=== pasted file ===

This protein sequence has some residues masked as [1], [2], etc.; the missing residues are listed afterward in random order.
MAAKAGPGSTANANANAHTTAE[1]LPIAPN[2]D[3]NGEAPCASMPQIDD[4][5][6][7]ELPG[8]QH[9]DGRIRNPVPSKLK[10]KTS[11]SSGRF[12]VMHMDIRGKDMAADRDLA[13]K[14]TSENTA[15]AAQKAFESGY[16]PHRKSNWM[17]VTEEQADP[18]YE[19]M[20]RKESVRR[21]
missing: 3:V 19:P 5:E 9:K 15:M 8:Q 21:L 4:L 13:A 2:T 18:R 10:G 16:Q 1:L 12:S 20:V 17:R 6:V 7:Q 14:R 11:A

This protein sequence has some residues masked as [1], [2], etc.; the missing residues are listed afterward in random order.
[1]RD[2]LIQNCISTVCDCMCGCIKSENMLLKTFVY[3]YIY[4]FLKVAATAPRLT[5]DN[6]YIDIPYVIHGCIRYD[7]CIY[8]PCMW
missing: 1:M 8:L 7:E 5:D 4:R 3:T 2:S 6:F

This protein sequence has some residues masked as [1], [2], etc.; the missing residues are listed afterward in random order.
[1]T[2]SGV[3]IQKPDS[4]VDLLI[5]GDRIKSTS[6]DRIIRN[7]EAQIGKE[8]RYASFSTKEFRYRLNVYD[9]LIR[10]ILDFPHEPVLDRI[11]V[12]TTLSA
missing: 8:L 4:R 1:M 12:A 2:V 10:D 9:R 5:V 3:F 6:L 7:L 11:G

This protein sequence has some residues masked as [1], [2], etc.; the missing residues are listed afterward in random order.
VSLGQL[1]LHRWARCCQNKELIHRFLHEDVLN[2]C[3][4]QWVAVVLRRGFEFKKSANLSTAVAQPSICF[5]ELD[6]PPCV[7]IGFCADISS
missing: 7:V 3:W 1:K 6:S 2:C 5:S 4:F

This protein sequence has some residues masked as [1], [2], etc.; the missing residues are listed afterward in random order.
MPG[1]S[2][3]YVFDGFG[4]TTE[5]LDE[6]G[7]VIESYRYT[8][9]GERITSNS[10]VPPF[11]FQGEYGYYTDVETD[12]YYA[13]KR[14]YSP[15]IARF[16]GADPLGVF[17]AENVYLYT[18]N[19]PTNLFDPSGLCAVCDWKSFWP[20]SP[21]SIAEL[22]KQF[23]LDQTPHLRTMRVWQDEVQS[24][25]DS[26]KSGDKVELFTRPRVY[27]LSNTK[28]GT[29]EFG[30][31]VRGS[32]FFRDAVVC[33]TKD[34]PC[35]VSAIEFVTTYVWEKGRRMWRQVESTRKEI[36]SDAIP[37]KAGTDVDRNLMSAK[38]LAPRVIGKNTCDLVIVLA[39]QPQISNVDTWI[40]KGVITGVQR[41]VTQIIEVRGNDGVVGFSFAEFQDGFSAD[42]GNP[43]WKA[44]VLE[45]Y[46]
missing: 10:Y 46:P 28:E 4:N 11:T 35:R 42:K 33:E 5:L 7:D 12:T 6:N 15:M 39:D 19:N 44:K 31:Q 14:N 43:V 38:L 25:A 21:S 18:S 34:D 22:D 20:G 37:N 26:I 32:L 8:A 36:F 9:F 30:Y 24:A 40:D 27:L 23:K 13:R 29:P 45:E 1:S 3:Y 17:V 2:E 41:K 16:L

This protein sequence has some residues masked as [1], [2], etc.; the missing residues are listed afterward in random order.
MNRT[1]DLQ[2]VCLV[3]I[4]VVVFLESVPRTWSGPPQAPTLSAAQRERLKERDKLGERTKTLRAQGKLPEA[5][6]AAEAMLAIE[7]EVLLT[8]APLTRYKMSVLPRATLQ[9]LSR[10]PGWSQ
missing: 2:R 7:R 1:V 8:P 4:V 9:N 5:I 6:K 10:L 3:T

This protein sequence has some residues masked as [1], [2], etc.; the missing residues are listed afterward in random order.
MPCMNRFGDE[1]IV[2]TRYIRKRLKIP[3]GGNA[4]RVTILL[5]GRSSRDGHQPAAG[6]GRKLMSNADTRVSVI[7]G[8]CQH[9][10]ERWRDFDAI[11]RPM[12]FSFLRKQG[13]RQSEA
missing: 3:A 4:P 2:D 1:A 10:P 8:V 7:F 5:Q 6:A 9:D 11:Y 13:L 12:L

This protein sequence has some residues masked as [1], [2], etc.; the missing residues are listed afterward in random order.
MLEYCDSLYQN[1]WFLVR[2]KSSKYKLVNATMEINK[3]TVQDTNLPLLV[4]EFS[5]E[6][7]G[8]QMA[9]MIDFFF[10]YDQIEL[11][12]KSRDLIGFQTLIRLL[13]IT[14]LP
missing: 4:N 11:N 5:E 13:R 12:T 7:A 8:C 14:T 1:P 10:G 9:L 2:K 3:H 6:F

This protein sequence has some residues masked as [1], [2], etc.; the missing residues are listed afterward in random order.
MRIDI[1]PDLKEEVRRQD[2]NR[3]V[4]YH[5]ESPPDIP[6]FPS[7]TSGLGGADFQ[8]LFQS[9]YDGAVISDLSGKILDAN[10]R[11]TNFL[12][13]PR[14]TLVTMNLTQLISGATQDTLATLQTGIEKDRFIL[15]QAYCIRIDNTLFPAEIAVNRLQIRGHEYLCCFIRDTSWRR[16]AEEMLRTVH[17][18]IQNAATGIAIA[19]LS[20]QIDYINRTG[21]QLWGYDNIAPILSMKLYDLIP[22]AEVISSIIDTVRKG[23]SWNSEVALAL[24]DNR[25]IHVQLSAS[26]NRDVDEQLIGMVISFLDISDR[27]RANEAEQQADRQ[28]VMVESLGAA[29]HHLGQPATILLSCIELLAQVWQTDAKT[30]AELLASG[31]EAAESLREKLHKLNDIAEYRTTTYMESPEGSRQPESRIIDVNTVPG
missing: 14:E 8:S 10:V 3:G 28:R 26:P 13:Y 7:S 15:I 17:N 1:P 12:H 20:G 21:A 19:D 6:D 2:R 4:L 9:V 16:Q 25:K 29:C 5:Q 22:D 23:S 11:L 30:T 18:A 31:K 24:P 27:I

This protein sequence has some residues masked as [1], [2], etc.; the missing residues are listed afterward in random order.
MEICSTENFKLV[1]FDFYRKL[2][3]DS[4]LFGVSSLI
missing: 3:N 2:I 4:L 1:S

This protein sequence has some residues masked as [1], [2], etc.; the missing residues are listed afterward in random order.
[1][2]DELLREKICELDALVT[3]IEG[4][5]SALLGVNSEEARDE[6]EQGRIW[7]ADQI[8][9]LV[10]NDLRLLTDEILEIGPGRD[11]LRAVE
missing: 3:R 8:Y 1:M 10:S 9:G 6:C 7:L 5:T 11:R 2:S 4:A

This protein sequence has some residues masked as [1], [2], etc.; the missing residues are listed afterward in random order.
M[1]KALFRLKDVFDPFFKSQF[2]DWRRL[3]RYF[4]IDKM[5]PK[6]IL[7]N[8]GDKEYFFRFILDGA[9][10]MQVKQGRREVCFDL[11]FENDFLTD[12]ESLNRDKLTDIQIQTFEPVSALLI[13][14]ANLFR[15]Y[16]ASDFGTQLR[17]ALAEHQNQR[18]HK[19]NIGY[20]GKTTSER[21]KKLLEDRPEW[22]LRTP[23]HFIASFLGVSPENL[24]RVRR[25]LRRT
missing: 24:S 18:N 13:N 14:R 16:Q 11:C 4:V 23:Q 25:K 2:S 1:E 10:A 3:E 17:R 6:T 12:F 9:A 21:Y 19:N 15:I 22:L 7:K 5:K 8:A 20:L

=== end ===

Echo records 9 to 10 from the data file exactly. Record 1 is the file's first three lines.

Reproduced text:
This protein sequence has some residues masked as [1], [2], etc.; the missing residues are listed afterward in random order.
MRIDI[1]PDLKEEVRRQD[2]NR[3]V[4]YH[5]ESPPDIP[6]FPS[7]TSGLGGADFQ[8]LFQS[9]YDGAVISDLSGKILDAN[10]R[11]TNFL[12][13]PR[14]TLVTMNLTQLISGATQDTLATLQTGIEKDRFIL[15]QAYCIRIDNTLFPAEIAVNRLQIRGHEYLCCFIRDTSWRR[16]AEEMLRTVH[17][18]IQNAATGIAIA[19]LS[20]QIDYINRTG[21]QLWGYDNIAPILSMKLYDLIP[22]AEVISSIIDTVRKG[23]SWNSEVALAL[24]DNR[25]IHVQLSAS[26]NRDVDEQLIGMVISFLDISDR[27]RANEAEQQADRQ[28]VMVESLGAA[29]HHLGQPATILLSCIELLAQVWQTDAKT[30]AELLASG[31]EAAESLREKLHKLNDIAEYRTTTYMESPEGSRQPESRIIDVNTVPG
missing: 14:E 8:S 10:V 3:G 28:R 26:P 13:Y 7:S 15:I 17:N 1:P 12:H 20:G 21:A 19:D 6:D 2:R 4:L 9:V 16:Q 25:K 29:C 5:Q 22:D 23:S 11:L 30:T 18:A 31:K 24:P 27:I

This protein sequence has some residues masked as [1], [2], etc.; the missing residues are listed afterward in random order.
MEICSTENFKLV[1]FDFYRKL[2][3]DS[4]LFGVSSLI
missing: 3:N 2:I 4:L 1:S